CD34 is the most frequently currently used marker for estimation of engraftment success and suitability of the graft in hematology-oncology. Remarkably, almost everyone in the clinic associates this marker with hematopoietic stem cell (HSC) activity and function. Indeed, there is an HSC population within CD34+ cells, but a very tiny one. Recently, Weissman group has shown  that most cells in CD34+ total are progenitors (>90% for adult bone marrow and >99% for cord blood). So, I think the clinical role of progenitor cells in hematopoietic graft currently remains underappreciated.
Engraftment kinetics of hematopoietic graft depends on number and quality of both – HSC and progenitor cells. The first month after transplant we want to see rapid neurtophil and platelet engraftment which keeps myeloablative patient alive. This short-term engraftment occurs due to progenitors, but does not reflects stem cell function. Long-term engraftment occurs later and characterizes HSC number and function.
I’d like to point out that for blood lineage recovery the correct term is “repopulation” or “peripheral blood chimerism”. HSC engraftment followed by the homing and lodging into the bone marrow niche occurs quite rapidly (probably in hours) after transplantation. The time point when short-term engraftment (repopulation) switches to long-term depends upon patient conditions, pre-transplant conditioning and quality of hematopoietic graft.
Because CD34+ contain both – stem and progenitor cells, their number should directly correlate with short- and long-term repopulation (engraftment) kinetics. It is exactly what we can see in myeloablative patients with hematological malignancies – more CD34+ – better neutrophil and platelet recovery in short-term . Not all groups note this correlation, but most. For example, in recent study no correlation was found  between CD34+ count, colony-forming units and short-term engraftment in an allogeneic group of patients.
Again, CD34+ progenitor cell number and function (not HSC) underlie correlation with rapid neutrophils and platelet recovery. Indeed, CD34+/CD38- cell population enriched for HSC did not predict early repopulation , unlike CD34+ total count. The same results was seen by other group . Such clinical long-term outcome parameters as overall survival, 5-years survival and transplant-related mortality also was found directly correlated with CD34+ cell dose . What puzzles me is that we still don’t know whether long-term outcome depends upon HSC or progenitor cell (within CD34+) engraftment and function. If we can see very good and rapid recovery of neutrophils and platelets in the first weeks, effects of progenitor cell function, we expect to see very good clinical outcome in the long-term, because the patient will overcome the critical period and survive.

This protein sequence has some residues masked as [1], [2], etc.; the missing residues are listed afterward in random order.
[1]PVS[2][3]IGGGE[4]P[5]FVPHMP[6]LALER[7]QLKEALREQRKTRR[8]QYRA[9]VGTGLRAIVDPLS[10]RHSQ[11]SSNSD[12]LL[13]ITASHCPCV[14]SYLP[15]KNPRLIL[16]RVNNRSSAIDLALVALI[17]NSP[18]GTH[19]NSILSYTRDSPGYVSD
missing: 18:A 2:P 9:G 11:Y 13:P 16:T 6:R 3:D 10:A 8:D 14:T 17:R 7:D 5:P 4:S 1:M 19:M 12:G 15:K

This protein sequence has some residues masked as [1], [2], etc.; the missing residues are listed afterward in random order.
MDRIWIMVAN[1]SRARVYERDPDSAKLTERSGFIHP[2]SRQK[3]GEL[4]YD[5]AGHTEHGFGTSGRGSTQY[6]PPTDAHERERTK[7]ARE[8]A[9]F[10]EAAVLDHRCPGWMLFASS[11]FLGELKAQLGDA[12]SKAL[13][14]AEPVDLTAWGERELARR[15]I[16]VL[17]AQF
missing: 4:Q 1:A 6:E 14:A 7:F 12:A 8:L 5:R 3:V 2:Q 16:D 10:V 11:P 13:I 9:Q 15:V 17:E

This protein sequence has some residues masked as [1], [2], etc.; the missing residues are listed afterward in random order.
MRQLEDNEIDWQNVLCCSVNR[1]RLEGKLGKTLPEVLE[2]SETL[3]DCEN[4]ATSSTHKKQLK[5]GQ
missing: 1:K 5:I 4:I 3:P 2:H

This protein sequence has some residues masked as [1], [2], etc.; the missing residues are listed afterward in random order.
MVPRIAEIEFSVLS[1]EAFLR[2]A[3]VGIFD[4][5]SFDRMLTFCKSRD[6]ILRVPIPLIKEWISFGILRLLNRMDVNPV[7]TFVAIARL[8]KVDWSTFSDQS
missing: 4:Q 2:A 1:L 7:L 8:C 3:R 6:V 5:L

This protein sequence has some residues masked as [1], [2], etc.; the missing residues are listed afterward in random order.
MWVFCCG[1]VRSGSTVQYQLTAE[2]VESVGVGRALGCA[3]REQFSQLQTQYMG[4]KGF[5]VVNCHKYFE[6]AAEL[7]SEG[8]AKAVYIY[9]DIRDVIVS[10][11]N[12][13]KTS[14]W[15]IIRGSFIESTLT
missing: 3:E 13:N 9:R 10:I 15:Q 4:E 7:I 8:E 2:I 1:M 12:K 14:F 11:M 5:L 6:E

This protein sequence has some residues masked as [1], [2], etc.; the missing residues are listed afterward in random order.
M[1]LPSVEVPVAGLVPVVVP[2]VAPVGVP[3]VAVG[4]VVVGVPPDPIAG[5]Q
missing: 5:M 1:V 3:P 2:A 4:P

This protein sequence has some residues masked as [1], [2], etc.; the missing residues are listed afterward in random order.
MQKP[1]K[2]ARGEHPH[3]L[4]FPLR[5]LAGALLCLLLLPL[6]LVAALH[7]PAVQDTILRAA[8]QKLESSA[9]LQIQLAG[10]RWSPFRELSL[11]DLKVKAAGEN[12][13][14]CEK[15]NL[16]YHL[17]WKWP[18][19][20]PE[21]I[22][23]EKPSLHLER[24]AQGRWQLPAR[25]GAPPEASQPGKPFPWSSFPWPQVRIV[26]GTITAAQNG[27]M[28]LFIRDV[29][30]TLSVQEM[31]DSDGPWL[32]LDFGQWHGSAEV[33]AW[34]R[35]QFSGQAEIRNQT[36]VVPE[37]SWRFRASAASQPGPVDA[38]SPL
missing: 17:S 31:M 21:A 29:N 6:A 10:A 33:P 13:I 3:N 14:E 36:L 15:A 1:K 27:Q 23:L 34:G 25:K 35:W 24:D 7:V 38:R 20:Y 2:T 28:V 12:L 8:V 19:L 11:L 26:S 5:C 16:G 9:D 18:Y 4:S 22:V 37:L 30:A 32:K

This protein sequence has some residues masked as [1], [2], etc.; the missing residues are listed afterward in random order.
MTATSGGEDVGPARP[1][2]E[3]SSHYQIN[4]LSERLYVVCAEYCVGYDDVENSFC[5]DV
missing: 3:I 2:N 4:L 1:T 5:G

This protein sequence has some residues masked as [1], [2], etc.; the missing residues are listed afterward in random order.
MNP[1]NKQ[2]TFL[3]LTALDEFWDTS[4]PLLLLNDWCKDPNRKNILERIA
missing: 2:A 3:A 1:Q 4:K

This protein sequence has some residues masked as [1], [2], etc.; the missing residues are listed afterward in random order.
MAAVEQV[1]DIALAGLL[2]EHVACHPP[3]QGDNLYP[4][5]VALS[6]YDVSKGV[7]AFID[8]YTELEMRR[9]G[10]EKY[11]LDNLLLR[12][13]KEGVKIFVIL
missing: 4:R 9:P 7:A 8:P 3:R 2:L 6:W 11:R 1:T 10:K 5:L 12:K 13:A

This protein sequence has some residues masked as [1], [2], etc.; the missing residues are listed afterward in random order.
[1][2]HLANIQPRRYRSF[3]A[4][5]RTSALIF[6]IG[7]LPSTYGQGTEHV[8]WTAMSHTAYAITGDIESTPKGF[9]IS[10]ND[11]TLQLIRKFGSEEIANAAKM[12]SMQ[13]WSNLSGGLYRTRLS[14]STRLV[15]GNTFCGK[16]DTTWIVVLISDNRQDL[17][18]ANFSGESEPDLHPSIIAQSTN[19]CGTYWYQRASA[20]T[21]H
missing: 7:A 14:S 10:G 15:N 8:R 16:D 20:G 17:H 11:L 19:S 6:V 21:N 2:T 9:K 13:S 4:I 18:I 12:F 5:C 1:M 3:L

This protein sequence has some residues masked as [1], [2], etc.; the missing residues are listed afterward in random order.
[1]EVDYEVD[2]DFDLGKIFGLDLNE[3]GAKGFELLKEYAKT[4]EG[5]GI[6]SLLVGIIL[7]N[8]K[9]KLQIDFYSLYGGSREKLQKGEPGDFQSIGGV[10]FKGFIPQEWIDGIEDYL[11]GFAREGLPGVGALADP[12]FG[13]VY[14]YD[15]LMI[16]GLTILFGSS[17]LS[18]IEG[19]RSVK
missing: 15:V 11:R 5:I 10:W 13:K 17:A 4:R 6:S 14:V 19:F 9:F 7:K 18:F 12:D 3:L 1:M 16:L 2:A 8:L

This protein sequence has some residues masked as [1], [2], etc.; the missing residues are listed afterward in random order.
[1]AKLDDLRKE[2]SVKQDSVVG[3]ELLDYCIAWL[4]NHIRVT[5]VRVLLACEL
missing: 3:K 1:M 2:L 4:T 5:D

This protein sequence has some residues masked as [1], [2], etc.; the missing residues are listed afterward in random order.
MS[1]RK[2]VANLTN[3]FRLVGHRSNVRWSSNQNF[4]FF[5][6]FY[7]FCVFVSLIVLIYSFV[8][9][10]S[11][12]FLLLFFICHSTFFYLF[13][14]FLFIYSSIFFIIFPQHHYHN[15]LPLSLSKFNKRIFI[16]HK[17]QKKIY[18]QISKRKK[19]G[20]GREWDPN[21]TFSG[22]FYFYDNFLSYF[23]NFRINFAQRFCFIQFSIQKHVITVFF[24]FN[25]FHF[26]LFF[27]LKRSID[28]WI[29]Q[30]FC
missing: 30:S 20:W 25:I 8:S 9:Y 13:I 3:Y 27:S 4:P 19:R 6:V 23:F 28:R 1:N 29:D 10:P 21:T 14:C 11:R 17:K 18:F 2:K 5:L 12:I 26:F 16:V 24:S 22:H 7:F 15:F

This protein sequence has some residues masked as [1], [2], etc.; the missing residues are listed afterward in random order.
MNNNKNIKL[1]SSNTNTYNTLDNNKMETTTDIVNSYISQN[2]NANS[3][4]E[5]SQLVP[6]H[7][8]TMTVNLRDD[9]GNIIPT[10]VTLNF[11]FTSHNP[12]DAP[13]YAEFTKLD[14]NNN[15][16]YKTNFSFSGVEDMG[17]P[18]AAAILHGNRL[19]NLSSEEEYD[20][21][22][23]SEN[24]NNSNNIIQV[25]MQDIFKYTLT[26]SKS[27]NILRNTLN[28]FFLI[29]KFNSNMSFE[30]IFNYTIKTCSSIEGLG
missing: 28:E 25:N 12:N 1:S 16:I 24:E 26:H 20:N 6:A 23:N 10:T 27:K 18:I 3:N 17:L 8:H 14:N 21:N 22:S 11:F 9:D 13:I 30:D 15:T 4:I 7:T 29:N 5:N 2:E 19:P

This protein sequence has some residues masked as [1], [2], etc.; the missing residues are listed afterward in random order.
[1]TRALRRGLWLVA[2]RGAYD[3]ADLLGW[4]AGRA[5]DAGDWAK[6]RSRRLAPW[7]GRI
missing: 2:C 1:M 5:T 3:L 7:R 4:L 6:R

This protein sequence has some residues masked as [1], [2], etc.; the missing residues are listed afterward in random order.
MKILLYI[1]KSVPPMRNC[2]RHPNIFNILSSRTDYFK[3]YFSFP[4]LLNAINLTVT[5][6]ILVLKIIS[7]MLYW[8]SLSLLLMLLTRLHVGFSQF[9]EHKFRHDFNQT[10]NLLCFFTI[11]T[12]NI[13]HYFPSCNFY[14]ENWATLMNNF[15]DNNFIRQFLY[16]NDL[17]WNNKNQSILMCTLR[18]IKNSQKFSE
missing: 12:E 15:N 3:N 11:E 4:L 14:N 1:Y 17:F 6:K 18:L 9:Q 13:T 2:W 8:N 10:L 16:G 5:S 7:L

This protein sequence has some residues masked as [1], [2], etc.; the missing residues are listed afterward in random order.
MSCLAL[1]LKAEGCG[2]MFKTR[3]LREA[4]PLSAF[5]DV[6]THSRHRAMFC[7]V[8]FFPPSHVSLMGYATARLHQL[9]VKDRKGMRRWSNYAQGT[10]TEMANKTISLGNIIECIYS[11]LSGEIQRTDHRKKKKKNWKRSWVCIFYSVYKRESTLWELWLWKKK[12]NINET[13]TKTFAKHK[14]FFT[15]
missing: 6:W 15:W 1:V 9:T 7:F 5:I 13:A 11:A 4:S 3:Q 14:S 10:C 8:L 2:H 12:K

Total nucleated cell number, but not CD34+ count is the best predictor in cord blood (CB) transplantation clinic for malignant diseases (EuroCord data 2010, unpublished). Interestingly, even though an average CB sample can provide the dosage only below 1 million per kg, in pediatrics, 0.1-0.3 millions per kg of CD34+ CB cells is enough for sufficient blood lineage recovery . That’s means the vast progenitor pool (characterizing CB) can play significant role in HSC long-term engraftment kinetics and outcome.
The current clinical practice in hematology-oncology allows us to set up a threshold of CD34+ cell dose in hematopoietic graft for successful engraftment, which is 2-7 millions per kg of body weight. CD34+ dose below the lower border of the threshold (2 millions/kg) is associated with negative clinical results and very bad outcome. Interestingly, some groups showed that a very high dose of CD34+ (>8-10 millions per kg) was associated with increased rate of chronic GVHD  and relapse .
The link between CD34+ cell dose and engraftment is less clear in patients with reduced-intensity conditioning , which don’t need as many progenitors as myeloablated patients for rapid hematopoietic recovery. For example, no correlation was found  between CD34+ cell dose and rate of acute GVHD, non-relapse mortality, relapse rate and overall survival. Also, there was no direct correlation observed  between CD34+ dose and outcome in patients with non-malignant hematological disease.
All of these data made me think that we need a little number of HSC for good long-term engraftment and outcome. One of the reasons that possibility of engraftment is probably limited by bone marrow niches capacity and we can easily saturate them by infusion of one dose of hematopoietic graft. Another reason is that a good number of progenitor cells can protect patients from conditioning-associated complications, keeping them alive in the short-term and making a foundation for good clinical long-term outcome.
I’m curious to a see a study assessing the influence of labeled CD34+ dose on long-term multilineage repopulation (blood chimerism). As soon as we can detect donor CD34+ cell contribution in hematopoietic lineages a few months or years after transplant, we can assess HSC function. It will be interesting to compare malignant versus non-malignant diseases and different conditioning regimens. If you know any of studies like that, let me know.